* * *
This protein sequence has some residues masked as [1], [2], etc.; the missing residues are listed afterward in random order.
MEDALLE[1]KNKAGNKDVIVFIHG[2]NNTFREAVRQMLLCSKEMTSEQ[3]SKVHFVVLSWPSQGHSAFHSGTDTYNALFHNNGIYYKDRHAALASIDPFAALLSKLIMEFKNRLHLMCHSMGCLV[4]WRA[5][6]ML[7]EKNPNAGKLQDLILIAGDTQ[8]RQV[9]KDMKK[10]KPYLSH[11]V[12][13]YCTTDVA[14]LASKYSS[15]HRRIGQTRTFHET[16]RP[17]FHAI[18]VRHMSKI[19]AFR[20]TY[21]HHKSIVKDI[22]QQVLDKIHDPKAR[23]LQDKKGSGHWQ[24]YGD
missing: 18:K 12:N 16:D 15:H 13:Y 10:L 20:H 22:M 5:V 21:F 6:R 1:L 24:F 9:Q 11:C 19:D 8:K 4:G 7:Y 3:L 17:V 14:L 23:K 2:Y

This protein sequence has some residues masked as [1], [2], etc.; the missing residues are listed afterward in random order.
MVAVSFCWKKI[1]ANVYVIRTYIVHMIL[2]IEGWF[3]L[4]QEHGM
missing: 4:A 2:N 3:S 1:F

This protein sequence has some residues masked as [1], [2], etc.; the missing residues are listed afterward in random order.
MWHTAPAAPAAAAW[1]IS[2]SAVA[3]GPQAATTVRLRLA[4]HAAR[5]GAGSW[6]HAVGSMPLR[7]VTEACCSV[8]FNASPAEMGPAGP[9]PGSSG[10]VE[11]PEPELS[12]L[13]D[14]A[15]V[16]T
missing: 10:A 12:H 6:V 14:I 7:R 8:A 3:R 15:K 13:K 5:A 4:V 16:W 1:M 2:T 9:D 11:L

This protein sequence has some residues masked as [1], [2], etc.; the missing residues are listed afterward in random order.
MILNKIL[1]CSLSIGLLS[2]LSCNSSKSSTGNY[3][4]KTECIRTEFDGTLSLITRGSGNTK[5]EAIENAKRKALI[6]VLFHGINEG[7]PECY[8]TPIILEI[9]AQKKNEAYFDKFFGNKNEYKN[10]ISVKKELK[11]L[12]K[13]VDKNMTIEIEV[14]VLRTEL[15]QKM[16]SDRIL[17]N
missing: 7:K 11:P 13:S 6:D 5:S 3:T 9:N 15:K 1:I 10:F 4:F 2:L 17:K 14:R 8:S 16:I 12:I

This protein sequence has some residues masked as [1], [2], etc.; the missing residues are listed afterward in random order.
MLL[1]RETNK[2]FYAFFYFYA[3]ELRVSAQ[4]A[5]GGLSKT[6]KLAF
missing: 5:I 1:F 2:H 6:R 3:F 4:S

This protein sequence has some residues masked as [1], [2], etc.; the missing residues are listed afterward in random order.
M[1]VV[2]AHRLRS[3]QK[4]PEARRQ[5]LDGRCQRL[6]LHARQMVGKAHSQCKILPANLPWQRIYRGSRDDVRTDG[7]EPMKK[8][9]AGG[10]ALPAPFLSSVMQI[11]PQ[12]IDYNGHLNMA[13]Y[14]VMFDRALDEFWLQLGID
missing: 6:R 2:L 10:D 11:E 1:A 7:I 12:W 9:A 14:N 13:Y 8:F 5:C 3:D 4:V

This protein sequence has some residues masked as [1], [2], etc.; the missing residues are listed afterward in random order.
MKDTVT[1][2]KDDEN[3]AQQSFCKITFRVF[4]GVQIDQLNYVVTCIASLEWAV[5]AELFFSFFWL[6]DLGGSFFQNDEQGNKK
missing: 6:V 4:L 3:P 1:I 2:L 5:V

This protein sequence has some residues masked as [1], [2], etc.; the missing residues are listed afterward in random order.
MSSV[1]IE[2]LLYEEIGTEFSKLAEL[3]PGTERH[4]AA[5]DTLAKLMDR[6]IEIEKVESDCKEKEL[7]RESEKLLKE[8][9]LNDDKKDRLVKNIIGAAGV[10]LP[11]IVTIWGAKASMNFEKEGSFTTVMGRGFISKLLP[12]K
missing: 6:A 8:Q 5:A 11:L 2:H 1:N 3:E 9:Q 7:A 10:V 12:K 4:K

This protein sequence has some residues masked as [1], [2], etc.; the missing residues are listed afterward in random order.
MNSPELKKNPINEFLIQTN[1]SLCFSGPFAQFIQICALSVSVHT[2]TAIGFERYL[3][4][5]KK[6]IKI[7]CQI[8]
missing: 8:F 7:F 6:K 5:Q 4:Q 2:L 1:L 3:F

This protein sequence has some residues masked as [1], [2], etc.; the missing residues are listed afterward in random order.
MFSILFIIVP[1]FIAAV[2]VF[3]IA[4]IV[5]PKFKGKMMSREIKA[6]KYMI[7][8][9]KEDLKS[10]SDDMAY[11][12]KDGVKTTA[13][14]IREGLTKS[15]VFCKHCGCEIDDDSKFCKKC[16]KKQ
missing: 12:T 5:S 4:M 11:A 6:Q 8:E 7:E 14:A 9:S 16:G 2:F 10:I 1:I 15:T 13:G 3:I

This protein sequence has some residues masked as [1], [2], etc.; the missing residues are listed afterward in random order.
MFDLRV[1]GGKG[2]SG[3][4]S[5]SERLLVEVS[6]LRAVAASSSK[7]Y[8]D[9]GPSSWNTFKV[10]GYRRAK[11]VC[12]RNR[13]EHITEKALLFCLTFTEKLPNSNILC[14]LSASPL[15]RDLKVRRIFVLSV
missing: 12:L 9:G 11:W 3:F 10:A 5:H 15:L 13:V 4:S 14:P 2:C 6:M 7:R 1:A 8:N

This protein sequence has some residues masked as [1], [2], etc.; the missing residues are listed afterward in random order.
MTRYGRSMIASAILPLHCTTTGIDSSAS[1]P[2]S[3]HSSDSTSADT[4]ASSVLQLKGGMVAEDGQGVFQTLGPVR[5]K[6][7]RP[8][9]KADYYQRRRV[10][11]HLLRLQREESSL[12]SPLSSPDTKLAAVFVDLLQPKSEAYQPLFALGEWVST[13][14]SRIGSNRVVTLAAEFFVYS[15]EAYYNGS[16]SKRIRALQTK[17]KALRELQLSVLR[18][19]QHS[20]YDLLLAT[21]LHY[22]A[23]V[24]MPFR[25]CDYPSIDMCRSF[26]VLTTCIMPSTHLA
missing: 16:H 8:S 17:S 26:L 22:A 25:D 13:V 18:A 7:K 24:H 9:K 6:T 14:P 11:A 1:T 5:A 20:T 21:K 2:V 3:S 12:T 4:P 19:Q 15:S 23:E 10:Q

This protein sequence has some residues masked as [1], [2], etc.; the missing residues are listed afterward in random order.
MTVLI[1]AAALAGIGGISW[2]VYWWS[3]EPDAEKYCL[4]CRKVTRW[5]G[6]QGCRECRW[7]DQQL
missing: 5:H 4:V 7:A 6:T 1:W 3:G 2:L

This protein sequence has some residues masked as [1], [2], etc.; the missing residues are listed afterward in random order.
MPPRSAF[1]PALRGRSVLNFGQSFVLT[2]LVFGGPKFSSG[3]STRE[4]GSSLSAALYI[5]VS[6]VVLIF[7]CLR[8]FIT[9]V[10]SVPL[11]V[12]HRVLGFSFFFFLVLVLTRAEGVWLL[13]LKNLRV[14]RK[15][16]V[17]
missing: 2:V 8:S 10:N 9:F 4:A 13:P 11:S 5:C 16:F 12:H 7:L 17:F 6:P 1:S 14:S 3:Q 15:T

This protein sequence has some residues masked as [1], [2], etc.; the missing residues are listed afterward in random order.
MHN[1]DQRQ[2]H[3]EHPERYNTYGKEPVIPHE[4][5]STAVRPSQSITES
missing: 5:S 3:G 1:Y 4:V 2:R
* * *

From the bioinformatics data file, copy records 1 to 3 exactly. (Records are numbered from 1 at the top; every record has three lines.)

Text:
This protein sequence has some residues masked as [1], [2], etc.; the missing residues are listed afterward in random order.
MEDALLE[1]KNKAGNKDVIVFIHG[2]NNTFREAVRQMLLCSKEMTSEQ[3]SKVHFVVLSWPSQGHSAFHSGTDTYNALFHNNGIYYKDRHAALASIDPFAALLSKLIMEFKNRLHLMCHSMGCLV[4]WRA[5][6]ML[7]EKNPNAGKLQDLILIAGDTQ[8]RQV[9]KDMKK[10]KPYLSH[11]V[12][13]YCTTDVA[14]LASKYSS[15]HRRIGQTRTFHET[16]RP[17]FHAI[18]VRHMSKI[19]AFR[20]TY[21]HHKSIVKDI[22]QQVLDKIHDPKAR[23]LQDKKGSGHWQ[24]YGD
missing: 18:K 12:N 16:D 15:H 13:Y 10:L 20:H 22:M 5:V 21:F 6:R 1:L 24:F 9:Q 11:C 19:D 8:K 4:G 7:Y 3:L 17:V 14:L 23:K 2:Y

This protein sequence has some residues masked as [1], [2], etc.; the missing residues are listed afterward in random order.
MVAVSFCWKKI[1]ANVYVIRTYIVHMIL[2]IEGWF[3]L[4]QEHGM
missing: 4:A 2:N 3:S 1:F

This protein sequence has some residues masked as [1], [2], etc.; the missing residues are listed afterward in random order.
MWHTAPAAPAAAAW[1]IS[2]SAVA[3]GPQAATTVRLRLA[4]HAAR[5]GAGSW[6]HAVGSMPLR[7]VTEACCSV[8]FNASPAEMGPAGP[9]PGSSG[10]VE[11]PEPELS[12]L[13]D[14]A[15]V[16]T
missing: 10:A 12:H 6:V 14:I 7:R 8:A 3:R 15:K 13:K 5:A 4:V 16:W 1:M 2:T 9:D 11:L